Stephen I. Vladeck, who holds the Charles Alan Wright Chair in Federal Courts at the University of Texas School of Law said the case could only affect future elections, not past elections.
There are various opinions as to how any decision in the case will shape redistricting going forward and how it might impact future elections, but Vladeck said he knows one thing for certain:
There is zero chance--not a small chance; zero chance--that any decision in the case will lead to former President Trump's reinstatement.
In an email to Lead Stories, Vladeck gave three reasons for his stance:
First, the specific case has nothing to do with the 2020 election; it's about North Carolina's redistricting after the 2020 census. Second, even if the Supreme Court sides with the challengers and holds that state supreme courts can't overrule their legislatures where federal elections are concerned, that ruling will not apply to prior rulings or elections. No party in the Supreme Court is arguing otherwise. And third, even if neither of those first two points were true, there isn't a single state in which the outcome of the 2020 election would've changed. In Pennsylvania, for example, Republicans conceded in the Supreme Court in early 2021 that their challenge to the state supreme court ruling allowing mail-in votes to be counted if they were received up to three days after Election Day would not have changed the outcome even if it had been successful--and that's just one of the four (or more) states in which the results would've had to change for Trump to have won.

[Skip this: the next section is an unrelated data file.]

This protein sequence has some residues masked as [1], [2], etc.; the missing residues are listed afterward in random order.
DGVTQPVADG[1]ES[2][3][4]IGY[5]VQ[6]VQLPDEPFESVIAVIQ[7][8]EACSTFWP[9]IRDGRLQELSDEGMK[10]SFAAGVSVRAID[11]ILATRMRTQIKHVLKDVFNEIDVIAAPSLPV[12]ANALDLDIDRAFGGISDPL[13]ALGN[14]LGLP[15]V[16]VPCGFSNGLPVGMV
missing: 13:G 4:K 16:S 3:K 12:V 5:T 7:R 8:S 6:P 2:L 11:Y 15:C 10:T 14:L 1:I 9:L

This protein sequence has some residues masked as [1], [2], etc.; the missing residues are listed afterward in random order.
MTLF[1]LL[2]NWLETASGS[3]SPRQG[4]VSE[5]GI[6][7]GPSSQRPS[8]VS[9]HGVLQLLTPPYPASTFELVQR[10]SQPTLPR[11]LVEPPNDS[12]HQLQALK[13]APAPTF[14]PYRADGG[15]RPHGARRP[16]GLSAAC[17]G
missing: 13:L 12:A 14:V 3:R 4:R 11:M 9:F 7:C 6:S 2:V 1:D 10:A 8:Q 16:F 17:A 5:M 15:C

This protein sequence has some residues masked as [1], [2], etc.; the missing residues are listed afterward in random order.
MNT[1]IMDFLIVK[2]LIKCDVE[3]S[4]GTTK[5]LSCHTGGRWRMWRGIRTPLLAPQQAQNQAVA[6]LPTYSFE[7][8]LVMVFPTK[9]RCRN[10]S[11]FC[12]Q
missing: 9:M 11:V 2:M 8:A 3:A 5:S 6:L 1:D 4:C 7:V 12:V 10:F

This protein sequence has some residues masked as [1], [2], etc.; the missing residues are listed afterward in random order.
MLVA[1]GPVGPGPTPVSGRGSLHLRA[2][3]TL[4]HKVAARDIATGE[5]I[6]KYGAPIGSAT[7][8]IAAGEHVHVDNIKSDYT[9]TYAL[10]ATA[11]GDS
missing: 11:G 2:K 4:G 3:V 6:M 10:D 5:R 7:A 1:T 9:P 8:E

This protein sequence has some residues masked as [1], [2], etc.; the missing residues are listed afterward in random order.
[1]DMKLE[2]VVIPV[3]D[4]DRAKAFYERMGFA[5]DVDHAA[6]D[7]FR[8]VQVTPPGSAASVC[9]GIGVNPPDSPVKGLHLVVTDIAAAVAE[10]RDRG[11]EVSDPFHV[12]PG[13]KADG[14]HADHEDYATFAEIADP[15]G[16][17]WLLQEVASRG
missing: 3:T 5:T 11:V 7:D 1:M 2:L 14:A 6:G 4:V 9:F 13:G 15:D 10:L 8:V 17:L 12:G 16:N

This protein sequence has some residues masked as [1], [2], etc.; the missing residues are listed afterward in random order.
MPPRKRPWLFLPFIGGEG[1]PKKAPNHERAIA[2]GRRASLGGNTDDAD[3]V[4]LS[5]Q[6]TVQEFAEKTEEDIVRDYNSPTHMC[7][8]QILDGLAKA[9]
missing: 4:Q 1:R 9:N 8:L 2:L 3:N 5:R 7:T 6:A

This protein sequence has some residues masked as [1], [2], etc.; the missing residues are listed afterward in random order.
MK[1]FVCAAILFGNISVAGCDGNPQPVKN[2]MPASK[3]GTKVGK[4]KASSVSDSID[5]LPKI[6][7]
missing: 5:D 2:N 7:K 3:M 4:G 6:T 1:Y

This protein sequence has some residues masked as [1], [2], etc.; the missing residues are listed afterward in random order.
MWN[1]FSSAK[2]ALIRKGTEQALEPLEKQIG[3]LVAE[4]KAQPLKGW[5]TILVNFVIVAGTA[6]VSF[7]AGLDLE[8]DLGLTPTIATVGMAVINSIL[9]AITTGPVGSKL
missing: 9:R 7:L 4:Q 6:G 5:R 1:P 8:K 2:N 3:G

With those three reasons, Vladeck returned to his bottom line at the end of his email response:
Trump lost. And nothing the Supreme Court does in Moore v. Harper is going to change that.
Rave concurs and provided his own three reasons as to why nothing could happen to the 2020 election retroactively:
First, and most importantly, there simply is no constitutional mechanism for "reinstating" or otherwise selecting a candidate for president after the House and Senate in joint session have counted the electoral votes ... and the new president has been sworn into office at the inauguration ... the process is final. Second, the application of the independent state legislature theory to presidential elections--and thus the validity of electoral votes under it--is not at issue in the Moore v. Harper case. And third, even if the Independent state legislature theory applied to presidential elections, the electors in 2020 were selected in the manner that the state legislatures directed--that is by popular vote in each state--on the date that Congress prescribed for choosing electors (i.e., the Tuesday after the first Monday in November). If the state legislatures were to change that after the fact by appointing different electors, that would violate the congressional statute setting Election Day and the voters' federal constitutional rights to due process and equal protection.
Additional Lead Stories fact checks related to Donald Trump can be found here.